Preventing Chronic Disease | Health-Plan and Employer-Based Wellness Programs to Reduce Diabetes Risk: The Kaiser Permanente Northern California NEXT-D Study – CDC

Perfect example of what wellness should not be…this is just managed care all dressed up to seem like something bright, shiny, and new.  The study participants are obese (i.e., at least one risk factor and probably multiple ones have already emerged) and were giving one-on-one coaching.  In other words, they were treated with a conventional medical model.  And, there is almost zero chance of ever returning these people to a state of risk-free good health.  The best that this MANAGED CARE PLAN can hope to do, because it is in their and their employer customers’ financial interests, is to prevent complications.  That’s primary prevention.

Wellness must center on primoridal prevention, which is to prevent the emergence of risk factors in the first place.  Admittedly, the population eligible for this gets smaller everyday, but that is really where the pool of modifiable population attributable risk lies.  There is not a mention in this article of helping employers to modify environments, policies, practices, standards, or employee education/training as they relate to good health.

Preventing Chronic Disease | Health-Plan and Employer-Based Wellness Programs to Reduce Diabetes Risk: The Kaiser Permanente Northern California NEXT-D Study – CDC.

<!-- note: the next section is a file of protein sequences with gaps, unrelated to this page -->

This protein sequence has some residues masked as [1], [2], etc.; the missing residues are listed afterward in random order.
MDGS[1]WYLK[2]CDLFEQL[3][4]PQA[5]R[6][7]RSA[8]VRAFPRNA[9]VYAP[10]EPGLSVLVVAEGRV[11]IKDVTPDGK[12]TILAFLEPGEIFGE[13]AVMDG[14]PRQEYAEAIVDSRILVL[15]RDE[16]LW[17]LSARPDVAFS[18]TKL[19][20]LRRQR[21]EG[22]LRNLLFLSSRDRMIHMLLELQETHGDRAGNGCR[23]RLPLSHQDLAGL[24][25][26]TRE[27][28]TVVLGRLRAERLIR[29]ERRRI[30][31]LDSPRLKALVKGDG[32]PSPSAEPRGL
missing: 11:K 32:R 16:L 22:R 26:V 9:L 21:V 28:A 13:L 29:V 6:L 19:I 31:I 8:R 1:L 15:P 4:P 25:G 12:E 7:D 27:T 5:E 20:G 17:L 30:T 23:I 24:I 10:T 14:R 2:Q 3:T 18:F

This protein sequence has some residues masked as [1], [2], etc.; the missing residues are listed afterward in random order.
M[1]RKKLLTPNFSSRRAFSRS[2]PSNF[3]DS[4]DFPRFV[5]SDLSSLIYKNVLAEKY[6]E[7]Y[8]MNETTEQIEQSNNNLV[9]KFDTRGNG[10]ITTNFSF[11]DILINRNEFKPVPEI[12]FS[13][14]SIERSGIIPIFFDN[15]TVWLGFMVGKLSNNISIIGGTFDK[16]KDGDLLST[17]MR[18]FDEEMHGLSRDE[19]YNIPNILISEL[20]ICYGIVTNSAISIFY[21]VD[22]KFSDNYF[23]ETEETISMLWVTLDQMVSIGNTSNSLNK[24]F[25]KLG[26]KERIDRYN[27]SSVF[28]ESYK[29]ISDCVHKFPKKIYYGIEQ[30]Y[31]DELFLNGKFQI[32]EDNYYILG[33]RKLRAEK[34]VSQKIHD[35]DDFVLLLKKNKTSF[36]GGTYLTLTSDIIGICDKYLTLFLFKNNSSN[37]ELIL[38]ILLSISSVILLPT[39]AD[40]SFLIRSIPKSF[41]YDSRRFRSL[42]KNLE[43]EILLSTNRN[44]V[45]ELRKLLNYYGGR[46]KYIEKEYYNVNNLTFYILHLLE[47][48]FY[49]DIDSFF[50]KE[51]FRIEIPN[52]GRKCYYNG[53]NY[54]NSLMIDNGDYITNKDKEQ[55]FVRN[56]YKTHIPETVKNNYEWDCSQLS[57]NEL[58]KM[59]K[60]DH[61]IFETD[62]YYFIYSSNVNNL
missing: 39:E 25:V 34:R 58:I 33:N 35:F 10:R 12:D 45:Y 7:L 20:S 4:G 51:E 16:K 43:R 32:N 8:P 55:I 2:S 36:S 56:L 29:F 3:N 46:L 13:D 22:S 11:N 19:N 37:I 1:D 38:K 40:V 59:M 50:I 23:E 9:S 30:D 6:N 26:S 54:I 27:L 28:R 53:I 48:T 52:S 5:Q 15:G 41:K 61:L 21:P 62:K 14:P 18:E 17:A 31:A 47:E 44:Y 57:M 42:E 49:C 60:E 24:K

Comments

  1. I agree that overall health should begin with prevention in the first place…healthy eating habits and exercise…just a healthy lifestyle in general. However, I also see nothing wrong with these insurance/employer based wellness programs to help those who HAVEN’T engaged in healthy practices to improve their quality of health and life. What I DO have a problem with is the potential for discrimination by insurance companies and employers alike based on results which may be obtained from wellness testing/blood testing results which may be obtained during the course of these programs. Think about it…wouldn’t it be easier for a company that is self-insured (provides their own health insurance) to weed out those who are costing the company more in healthcare by obtaining these results….especially in this era of “bean counting” and layoffs?

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